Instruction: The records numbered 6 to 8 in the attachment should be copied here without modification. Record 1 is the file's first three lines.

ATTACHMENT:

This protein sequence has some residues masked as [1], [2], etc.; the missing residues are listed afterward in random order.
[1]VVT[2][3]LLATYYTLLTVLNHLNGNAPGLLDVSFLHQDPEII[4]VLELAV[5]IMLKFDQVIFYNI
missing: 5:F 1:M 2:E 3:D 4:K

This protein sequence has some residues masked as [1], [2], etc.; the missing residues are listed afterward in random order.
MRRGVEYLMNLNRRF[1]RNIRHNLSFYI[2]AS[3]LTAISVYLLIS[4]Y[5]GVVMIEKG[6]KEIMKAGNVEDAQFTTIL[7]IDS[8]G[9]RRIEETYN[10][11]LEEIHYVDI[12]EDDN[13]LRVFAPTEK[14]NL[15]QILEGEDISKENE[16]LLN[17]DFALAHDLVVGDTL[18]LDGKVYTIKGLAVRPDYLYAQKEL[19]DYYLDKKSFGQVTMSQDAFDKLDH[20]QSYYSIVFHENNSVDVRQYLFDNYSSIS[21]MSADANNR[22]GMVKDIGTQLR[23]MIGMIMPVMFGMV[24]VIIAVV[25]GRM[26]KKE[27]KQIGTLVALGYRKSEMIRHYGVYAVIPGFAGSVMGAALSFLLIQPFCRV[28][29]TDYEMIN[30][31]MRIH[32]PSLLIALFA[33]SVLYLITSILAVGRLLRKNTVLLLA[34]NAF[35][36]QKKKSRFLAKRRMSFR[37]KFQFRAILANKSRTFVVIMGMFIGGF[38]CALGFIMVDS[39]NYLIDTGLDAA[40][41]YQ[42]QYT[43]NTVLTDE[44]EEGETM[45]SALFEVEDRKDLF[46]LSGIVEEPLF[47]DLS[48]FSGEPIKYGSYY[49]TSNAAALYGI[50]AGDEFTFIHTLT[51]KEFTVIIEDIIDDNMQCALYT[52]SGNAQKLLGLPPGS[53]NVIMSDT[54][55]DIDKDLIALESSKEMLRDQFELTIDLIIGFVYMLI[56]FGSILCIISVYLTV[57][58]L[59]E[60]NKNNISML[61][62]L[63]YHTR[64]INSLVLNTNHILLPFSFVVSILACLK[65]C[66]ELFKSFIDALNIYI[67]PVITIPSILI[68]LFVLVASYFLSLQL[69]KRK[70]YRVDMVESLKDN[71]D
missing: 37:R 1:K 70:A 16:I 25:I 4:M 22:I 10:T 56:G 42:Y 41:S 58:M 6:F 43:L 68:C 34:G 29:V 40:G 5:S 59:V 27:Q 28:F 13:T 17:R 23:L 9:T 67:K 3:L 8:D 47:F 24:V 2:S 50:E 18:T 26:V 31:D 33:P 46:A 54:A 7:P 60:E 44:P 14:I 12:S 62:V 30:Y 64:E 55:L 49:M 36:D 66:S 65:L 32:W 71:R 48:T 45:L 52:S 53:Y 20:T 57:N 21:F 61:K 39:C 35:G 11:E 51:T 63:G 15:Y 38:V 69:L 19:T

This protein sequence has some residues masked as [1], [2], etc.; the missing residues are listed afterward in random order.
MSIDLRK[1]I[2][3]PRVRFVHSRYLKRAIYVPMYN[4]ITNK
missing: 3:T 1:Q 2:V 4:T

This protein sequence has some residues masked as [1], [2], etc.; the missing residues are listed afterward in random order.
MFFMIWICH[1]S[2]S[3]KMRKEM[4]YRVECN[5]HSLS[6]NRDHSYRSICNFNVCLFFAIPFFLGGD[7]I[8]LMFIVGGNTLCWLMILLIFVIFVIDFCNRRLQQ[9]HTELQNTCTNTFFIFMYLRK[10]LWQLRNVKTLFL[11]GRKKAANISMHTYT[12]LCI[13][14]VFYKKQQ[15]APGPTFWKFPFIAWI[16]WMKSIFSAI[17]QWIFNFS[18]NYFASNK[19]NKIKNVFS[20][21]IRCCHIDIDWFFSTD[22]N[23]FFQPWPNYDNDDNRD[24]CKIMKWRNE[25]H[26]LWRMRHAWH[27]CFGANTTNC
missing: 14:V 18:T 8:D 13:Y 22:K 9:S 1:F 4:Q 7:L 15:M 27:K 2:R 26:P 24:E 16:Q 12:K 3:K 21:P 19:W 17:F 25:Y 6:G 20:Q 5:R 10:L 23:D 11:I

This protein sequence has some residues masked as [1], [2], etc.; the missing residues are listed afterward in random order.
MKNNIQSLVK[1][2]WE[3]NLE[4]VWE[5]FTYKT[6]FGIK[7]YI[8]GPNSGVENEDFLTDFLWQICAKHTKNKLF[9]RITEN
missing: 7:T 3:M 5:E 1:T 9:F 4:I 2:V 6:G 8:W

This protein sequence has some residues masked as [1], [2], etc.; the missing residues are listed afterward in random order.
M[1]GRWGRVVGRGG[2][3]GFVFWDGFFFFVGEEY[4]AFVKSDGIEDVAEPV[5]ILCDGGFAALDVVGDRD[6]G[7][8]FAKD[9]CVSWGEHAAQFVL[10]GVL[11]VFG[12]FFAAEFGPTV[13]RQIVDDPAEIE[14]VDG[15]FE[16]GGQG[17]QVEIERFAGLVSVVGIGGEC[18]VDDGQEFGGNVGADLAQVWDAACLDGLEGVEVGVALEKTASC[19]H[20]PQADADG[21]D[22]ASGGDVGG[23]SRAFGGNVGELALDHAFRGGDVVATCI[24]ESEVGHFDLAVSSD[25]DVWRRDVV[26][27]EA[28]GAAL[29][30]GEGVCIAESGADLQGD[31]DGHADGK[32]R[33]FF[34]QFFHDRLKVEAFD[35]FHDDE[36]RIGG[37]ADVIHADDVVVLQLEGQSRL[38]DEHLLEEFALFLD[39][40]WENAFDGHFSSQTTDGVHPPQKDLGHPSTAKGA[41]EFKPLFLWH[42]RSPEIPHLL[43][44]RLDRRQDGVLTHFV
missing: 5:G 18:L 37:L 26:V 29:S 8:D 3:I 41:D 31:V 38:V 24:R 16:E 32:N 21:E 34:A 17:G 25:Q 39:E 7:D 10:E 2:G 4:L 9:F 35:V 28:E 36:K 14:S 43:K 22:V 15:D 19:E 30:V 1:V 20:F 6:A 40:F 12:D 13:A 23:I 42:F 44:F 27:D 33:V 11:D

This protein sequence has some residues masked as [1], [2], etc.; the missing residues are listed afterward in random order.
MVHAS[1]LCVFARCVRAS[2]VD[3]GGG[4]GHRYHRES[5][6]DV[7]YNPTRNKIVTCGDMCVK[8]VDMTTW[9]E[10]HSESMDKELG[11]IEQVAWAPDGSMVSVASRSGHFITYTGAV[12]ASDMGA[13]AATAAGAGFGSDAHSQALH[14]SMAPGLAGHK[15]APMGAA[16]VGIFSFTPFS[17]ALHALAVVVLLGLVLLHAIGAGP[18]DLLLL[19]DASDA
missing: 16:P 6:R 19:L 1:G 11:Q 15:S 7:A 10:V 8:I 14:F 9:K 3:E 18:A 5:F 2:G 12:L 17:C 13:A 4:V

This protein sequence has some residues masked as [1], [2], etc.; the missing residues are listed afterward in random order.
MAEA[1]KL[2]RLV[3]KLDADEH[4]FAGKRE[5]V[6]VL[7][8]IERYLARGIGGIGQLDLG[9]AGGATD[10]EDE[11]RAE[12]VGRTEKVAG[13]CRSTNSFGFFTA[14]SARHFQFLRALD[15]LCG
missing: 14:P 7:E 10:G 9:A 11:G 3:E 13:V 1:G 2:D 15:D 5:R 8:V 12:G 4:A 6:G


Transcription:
This protein sequence has some residues masked as [1], [2], etc.; the missing residues are listed afterward in random order.
M[1]GRWGRVVGRGG[2][3]GFVFWDGFFFFVGEEY[4]AFVKSDGIEDVAEPV[5]ILCDGGFAALDVVGDRD[6]G[7][8]FAKD[9]CVSWGEHAAQFVL[10]GVL[11]VFG[12]FFAAEFGPTV[13]RQIVDDPAEIE[14]VDG[15]FE[16]GGQG[17]QVEIERFAGLVSVVGIGGEC[18]VDDGQEFGGNVGADLAQVWDAACLDGLEGVEVGVALEKTASC[19]H[20]PQADADG[21]D[22]ASGGDVGG[23]SRAFGGNVGELALDHAFRGGDVVATCI[24]ESEVGHFDLAVSSD[25]DVWRRDVV[26][27]EA[28]GAAL[29][30]GEGVCIAESGADLQGD[31]DGHADGK[32]R[33]FF[34]QFFHDRLKVEAFD[35]FHDDE[36]RIGG[37]ADVIHADDVVVLQLEGQSRL[38]DEHLLEEFALFLD[39][40]WENAFDGHFSSQTTDGVHPPQKDLGHPSTAKGA[41]EFKPLFLWH[42]RSPEIPHLL[43][44]RLDRRQDGVLTHFV
missing: 5:G 18:L 37:L 26:V 29:S 8:D 3:I 41:D 31:V 38:V 24:R 16:E 32:N 21:E 34:A 17:G 25:Q 39:E 7:D 10:E 2:G 4:L 9:F 35:V 28:E 36:K 14:S 43:K 22:V 15:D 19:E 30:V 1:V 20:F 6:A 40:F 12:D 13:A 23:I 42:F 44:F 27:D 33:V 11:D

This protein sequence has some residues masked as [1], [2], etc.; the missing residues are listed afterward in random order.
MVHAS[1]LCVFARCVRAS[2]VD[3]GGG[4]GHRYHRES[5][6]DV[7]YNPTRNKIVTCGDMCVK[8]VDMTTW[9]E[10]HSESMDKELG[11]IEQVAWAPDGSMVSVASRSGHFITYTGAV[12]ASDMGA[13]AATAAGAGFGSDAHSQALH[14]SMAPGLAGHK[15]APMGAA[16]VGIFSFTPFS[17]ALHALAVVVLLGLVLLHAIGAGP[18]DLLLL[19]DASDA
missing: 16:P 6:R 19:L 1:G 11:Q 15:S 7:A 10:V 8:I 14:F 9:K 3:E 18:A 5:F 2:G 12:L 17:C 13:A 4:V

This protein sequence has some residues masked as [1], [2], etc.; the missing residues are listed afterward in random order.
MAEA[1]KL[2]RLV[3]KLDADEH[4]FAGKRE[5]V[6]VL[7][8]IERYLARGIGGIGQLDLG[9]AGGATD[10]EDE[11]RAE[12]VGRTEKVAG[13]CRSTNSFGFFTA[14]SARHFQFLRALD[15]LCG
missing: 14:P 7:E 10:G 9:A 11:G 3:E 13:V 1:G 2:D 15:D 5:R 8:V 12:G 4:A 6:G